I have seen businesses fail due to too rapid expansion, and i would hat for that to happen,
    The other thing that is a worry, is maintaining quality control if the company grows to employ several people. Will they care about the guitars as much as me??
    I know to survive I must grow, I would just like the rate of growth to be a controlled curve, if at all possible.
    I really admire Paul Reed Smith. He made his name as a small production luthier and then went on to the next stage almost seamlessly, whilst still maintaining great quality control.
    They are still are the standard bearer in a mass production environment,

    I have lost count of the coffee consumption. but its not good!!!!

    poor kidneys....

  4. #104
    WeirdScienceologist scottish's Avatar
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    Default Re: LIVE NOW - Guest Luthier Series - Peter Crossley (Crossley Guitars)

    This is kind of an add on to evans last question. I remember inquiring about the price of one of your guitars a little while back and while i couldnt afford it at the time, it was a really amazing price for a fully custom guitar from a one man shop. Do you think there is something about the way you do things that allows you to offer these kind of prices? For example, do you think that if you expanded and brought on other people, you would need to raise the price even though you would have more guitars going out the door? Or do you look at your current pricing as still "introductory" while you further your reputation.

    There are a whole lot of custom luthiers out there (i wont name any names) who are charging 6-10k per guitar.
    Quote Originally Posted by Empty Pockets View Post
    yngwie sounds like an orchestra of cartoon bees.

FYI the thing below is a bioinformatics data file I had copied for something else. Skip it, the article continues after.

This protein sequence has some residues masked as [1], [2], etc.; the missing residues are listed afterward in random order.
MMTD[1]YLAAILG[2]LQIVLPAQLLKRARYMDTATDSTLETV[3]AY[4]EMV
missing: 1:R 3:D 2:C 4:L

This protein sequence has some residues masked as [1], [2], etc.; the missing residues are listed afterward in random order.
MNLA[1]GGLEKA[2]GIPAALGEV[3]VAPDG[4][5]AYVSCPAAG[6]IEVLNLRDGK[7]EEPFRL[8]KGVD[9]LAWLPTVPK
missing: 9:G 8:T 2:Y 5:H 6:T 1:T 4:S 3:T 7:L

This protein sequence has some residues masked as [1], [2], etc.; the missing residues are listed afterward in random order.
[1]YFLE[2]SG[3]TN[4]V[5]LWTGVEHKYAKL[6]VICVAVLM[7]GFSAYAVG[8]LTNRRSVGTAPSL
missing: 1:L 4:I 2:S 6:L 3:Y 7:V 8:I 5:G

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    Super Toneologist ganzosrevenge's Avatar
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    Default Re: LIVE NOW - Guest Luthier Series - Peter Crossley (Crossley Guitars)

    To follow up my previous question:

    What's one memorable job where the sum was just "what do people THINK is possible?!" *ie: pickup wirings, body stylings, and which one was the most interesting?

    Can a person supply his / her own pickups (ie: a set of duncans that are really liked, etc.)

    Are there any woods (besides the endangered BRW) or parts that you simply will not use

    What part of the guitar, that most people would think is insignificant, do you feel is the greatest factor on tone / sustain / resonance? (ie: pound for pound, which is the most important?)

    What types of caps and pots (companies) do you find brings out the best in a guitar, and with the greatest consistency, and why?

    Jason
    <--- these guys fight, so we can enjoy large tracts of land

  6. #106
    Ultimate Tone Member Peter Crossley's Avatar
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    Default Re: LIVE NOW - Guest Luthier Series - Peter Crossley (Crossley Guitars)

    Quote Originally Posted by scottish View Post